Review for Milo and the Magpies
While cats are famously known for roaming the neighborhood and doing what they want, when they want, all the feline protagonist in Johan Scherft’s debut game Milo and the Magpies wants to do is get home. Unfortunately – or fortunately for us – there are some birds making a nuisance of themselves and forcing our adorable hero to take a less than direct route in this short but beautifully designed puzzler full of fun.
Milo and the Magpies follows the titular small grey cat as he attempts to cross several yards the hard way after being knocked off a roof by a magpie. The plot is simple and easy to follow, yet extraordinarily sweet with a twist at the end. It’s easy to sympathize with Milo just wanting to get home, though we also understand his dislike of those annoying feathered creatures who caused his predicament. He encounters a few people and other animals on his journey, each representing familiar snapshots of life, like three kids playing together or a pianist at practice behind a glass door. With your help, Milo will prove himself to be resilient and clever, not letting any setbacks stop him from progressing on his journey.
You will need to solve several puzzles whilst progressing past the neighbors. Each new backyard or area has its own obstacles to overcome, from crossing a river to avoiding a barking dog, so that Milo can move on. Rather than have players control only Milo and collecting inventory along the way, the game takes “point and click” very literally. Clicking on a person or object, including Milo, prompts them to perform their respective actions; it’s putting them in the correct order that’s the tricky part. For example, in the first backyard, clicking on one boy will cause him to bounce higher on the trampoline while clicking on another causes him to use his remote control helicopter toy. There are a few locks that need to be opened, whose combination digits are scattered throughout the environment, but the safe puzzle in the eighth of nine chapters is the only one involving rather obtuse logic to solve.
Being a cat of the non-anthropomorphic kind, there isn’t much dialogue besides a few word bubbles that pop up with short thoughts from Milo or the others he encounters. The rare voiced lines are performed adequately but actually sound out of place, as only a few of the humans have lines while the majority of them are silent. Instead, most characters convey their thoughts purely through their looks and actions, like the musician’s annoyed glares whenever you tap on the piano and throw off his playing, or the gardener’s irritated slamming of his greenhouse door.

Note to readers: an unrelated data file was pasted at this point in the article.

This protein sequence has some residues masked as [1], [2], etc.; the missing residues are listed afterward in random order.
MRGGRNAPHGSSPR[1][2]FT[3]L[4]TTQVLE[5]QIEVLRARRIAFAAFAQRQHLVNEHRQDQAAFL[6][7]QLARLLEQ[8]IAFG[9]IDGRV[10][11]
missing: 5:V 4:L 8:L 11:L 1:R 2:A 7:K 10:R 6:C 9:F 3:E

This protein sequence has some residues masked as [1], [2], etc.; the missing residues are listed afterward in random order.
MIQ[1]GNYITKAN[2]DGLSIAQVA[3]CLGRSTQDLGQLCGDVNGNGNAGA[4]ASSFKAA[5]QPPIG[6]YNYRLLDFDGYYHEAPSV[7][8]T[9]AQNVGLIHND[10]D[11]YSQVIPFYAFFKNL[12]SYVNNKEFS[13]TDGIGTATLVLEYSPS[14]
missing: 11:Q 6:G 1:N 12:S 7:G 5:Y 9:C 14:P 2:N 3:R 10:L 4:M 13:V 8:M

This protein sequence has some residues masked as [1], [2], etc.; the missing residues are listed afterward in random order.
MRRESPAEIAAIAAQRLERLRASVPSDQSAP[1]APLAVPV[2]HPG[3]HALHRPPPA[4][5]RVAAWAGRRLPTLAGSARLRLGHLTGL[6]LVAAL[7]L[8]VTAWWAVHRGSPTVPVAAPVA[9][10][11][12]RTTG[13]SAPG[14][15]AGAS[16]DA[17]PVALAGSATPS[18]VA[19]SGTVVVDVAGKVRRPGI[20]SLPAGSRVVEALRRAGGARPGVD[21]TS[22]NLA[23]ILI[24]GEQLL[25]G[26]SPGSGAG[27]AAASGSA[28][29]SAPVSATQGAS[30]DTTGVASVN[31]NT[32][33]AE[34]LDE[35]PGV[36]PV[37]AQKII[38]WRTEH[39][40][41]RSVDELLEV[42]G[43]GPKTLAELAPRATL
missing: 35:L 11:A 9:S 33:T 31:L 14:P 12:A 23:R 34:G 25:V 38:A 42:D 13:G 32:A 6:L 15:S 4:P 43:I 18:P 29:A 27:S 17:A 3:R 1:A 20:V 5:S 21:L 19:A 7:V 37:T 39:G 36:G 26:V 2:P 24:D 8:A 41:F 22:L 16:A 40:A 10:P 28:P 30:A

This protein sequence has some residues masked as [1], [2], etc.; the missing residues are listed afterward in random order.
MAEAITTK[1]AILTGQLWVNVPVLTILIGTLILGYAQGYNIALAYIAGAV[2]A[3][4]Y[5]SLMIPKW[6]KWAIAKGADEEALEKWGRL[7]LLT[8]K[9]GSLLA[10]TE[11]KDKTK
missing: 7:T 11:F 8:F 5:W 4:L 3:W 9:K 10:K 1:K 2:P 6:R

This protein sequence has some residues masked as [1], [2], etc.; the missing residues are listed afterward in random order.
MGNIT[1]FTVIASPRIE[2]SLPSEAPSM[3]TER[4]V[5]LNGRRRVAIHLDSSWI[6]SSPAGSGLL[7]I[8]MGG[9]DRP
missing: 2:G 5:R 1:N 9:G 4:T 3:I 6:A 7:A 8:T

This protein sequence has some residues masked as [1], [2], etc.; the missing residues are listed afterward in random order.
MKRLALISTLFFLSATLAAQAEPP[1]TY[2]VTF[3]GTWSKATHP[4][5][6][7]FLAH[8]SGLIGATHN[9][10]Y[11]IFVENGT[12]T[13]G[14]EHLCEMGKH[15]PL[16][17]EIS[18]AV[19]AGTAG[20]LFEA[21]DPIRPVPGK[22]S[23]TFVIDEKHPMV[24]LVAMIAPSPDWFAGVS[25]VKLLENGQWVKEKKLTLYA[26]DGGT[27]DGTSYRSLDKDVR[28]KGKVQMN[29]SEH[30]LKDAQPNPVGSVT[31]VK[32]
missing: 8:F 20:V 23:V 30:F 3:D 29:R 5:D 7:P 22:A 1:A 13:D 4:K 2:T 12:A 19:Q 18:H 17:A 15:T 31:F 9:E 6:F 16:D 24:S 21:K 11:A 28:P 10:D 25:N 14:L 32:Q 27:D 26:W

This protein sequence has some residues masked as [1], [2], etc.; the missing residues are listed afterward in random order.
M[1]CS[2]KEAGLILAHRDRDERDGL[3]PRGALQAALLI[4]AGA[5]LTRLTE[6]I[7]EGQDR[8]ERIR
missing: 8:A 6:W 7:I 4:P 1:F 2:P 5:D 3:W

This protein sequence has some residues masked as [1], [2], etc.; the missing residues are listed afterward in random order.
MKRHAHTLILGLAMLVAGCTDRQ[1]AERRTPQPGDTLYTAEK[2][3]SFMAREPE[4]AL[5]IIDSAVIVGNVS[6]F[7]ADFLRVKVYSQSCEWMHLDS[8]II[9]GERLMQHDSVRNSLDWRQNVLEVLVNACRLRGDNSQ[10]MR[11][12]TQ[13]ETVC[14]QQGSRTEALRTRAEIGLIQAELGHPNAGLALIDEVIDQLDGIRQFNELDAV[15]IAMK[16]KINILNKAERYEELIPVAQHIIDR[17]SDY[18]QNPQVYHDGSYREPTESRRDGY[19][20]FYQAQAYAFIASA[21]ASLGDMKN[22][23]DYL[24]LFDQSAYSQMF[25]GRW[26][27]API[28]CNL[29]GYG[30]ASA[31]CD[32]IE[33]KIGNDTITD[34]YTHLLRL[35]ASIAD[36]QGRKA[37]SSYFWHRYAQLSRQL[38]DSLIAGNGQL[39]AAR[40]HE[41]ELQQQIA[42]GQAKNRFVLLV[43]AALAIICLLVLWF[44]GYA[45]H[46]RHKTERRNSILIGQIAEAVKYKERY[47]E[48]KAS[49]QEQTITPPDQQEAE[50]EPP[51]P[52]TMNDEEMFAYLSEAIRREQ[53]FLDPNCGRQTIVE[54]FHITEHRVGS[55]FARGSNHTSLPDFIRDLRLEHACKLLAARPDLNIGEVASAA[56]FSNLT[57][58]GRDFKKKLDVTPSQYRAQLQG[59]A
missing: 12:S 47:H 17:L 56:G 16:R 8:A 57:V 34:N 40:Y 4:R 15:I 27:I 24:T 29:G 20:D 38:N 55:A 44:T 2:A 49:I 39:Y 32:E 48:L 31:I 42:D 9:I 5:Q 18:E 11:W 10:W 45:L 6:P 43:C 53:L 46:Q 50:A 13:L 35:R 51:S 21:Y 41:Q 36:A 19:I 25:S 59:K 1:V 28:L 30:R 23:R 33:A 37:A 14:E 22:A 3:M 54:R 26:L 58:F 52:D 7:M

The best part of the game is its hand-painted backgrounds. Each scene is given loving detail and looks absolutely fantastic, from the artist’s neglected and overgrown backyard and fish pond to the birdwatcher’s house with its tidy flowerbeds, weird gnome and perfectly paved stone path. The skill and care that have gone into crafting Milo’s small world is simply magnificent, and I don’t think I’ve ever seen better backgrounds in a video game. It’s a traditional art style, with rich texturing and multilayered colors reminiscent of Paul Cézanne’s post-impressionist landscape paintings but with more detail as needed, or as if Monet’s garden paintings had been pulled into a sharper focus.
Characters and certain elements appearing in these beautiful settings are depicted in a crude but cute style. These feature fewer details and not much shading, instead focusing on conveying emotions and actions as simply as possible. There are also a few more photorealistic objects, such as the goldfish in the pond Milo encounters. While the contrasting art styles are certainly noticeable, they tend to work nicely with the simple animation style. The people and moving objects with less detail stand out nicely against the lush backgrounds, and the oddity of more realistic items makes it obvious that they are supposed to be used in puzzles.
The game is light on musical accompaniment, usually having only an acoustic orchestral track playing, like the pianist practicing his piece or a simple bass melody to score Milo’s adventures. The songs are there for ambiance, and are slow and calming, as befits such a leisurely gameplay experience. Much more noticeable are the effects, from Milo’s hisses to duck quacks to trampoline springs, each sound adding its own touch of life to the experience and making it feel that much more real and immersive.
Clocking in at just over an hour of playtime and ending with an unrealistic but surprisingly poignant finale, this game is a very short but sweet adventure that emphasizes art and feeling, with gorgeous hand-painted backgrounds and fun sound effects. The puzzles aren’t too difficult, but they fit with the easygoing nature of the game and make it an entertaining journey for all. If you have a limited amount of time for gaming and want something fairly casual and light between more substantial fare, particularly if you have a fondness for cats, Milo and the Magpies will scratch just the right itch.